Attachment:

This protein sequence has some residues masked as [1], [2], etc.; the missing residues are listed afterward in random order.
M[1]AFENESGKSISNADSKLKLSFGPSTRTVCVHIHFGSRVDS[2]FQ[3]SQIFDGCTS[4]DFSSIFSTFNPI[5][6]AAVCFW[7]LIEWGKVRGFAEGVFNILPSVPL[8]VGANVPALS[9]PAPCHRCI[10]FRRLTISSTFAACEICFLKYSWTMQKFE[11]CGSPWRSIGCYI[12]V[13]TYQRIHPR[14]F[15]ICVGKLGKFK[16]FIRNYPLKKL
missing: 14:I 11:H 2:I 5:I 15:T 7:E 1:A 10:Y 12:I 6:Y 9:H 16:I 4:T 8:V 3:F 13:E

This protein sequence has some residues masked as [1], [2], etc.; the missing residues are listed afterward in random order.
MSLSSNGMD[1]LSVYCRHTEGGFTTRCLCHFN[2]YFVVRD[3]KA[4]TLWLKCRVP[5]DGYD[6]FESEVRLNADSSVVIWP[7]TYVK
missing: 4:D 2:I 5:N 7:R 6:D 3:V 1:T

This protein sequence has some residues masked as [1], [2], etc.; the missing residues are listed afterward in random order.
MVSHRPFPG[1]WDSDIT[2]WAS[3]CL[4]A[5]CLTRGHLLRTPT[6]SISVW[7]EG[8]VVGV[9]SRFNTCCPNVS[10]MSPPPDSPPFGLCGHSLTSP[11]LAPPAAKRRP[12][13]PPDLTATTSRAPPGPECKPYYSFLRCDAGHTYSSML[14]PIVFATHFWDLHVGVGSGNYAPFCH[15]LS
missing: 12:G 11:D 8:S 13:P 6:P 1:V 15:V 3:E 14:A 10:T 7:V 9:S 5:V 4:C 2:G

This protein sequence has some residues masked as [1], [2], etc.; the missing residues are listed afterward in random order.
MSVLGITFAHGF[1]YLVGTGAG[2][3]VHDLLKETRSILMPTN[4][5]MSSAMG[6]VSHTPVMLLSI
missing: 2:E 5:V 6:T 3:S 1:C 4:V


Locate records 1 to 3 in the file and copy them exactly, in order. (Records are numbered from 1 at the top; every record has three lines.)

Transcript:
This protein sequence has some residues masked as [1], [2], etc.; the missing residues are listed afterward in random order.
M[1]AFENESGKSISNADSKLKLSFGPSTRTVCVHIHFGSRVDS[2]FQ[3]SQIFDGCTS[4]DFSSIFSTFNPI[5][6]AAVCFW[7]LIEWGKVRGFAEGVFNILPSVPL[8]VGANVPALS[9]PAPCHRCI[10]FRRLTISSTFAACEICFLKYSWTMQKFE[11]CGSPWRSIGCYI[12]V[13]TYQRIHPR[14]F[15]ICVGKLGKFK[16]FIRNYPLKKL
missing: 14:I 11:H 2:I 5:I 15:T 7:E 1:A 10:Y 12:I 6:Y 9:H 16:I 4:T 8:V 3:F 13:E

This protein sequence has some residues masked as [1], [2], etc.; the missing residues are listed afterward in random order.
MSLSSNGMD[1]LSVYCRHTEGGFTTRCLCHFN[2]YFVVRD[3]KA[4]TLWLKCRVP[5]DGYD[6]FESEVRLNADSSVVIWP[7]TYVK
missing: 4:D 2:I 5:N 7:R 6:D 3:V 1:T

This protein sequence has some residues masked as [1], [2], etc.; the missing residues are listed afterward in random order.
MVSHRPFPG[1]WDSDIT[2]WAS[3]CL[4]A[5]CLTRGHLLRTPT[6]SISVW[7]EG[8]VVGV[9]SRFNTCCPNVS[10]MSPPPDSPPFGLCGHSLTSP[11]LAPPAAKRRP[12][13]PPDLTATTSRAPPGPECKPYYSFLRCDAGHTYSSML[14]PIVFATHFWDLHVGVGSGNYAPFCH[15]LS
missing: 12:G 11:D 8:S 13:P 6:P 1:V 15:V 3:E 14:A 10:T 7:V 9:S 5:V 4:C 2:G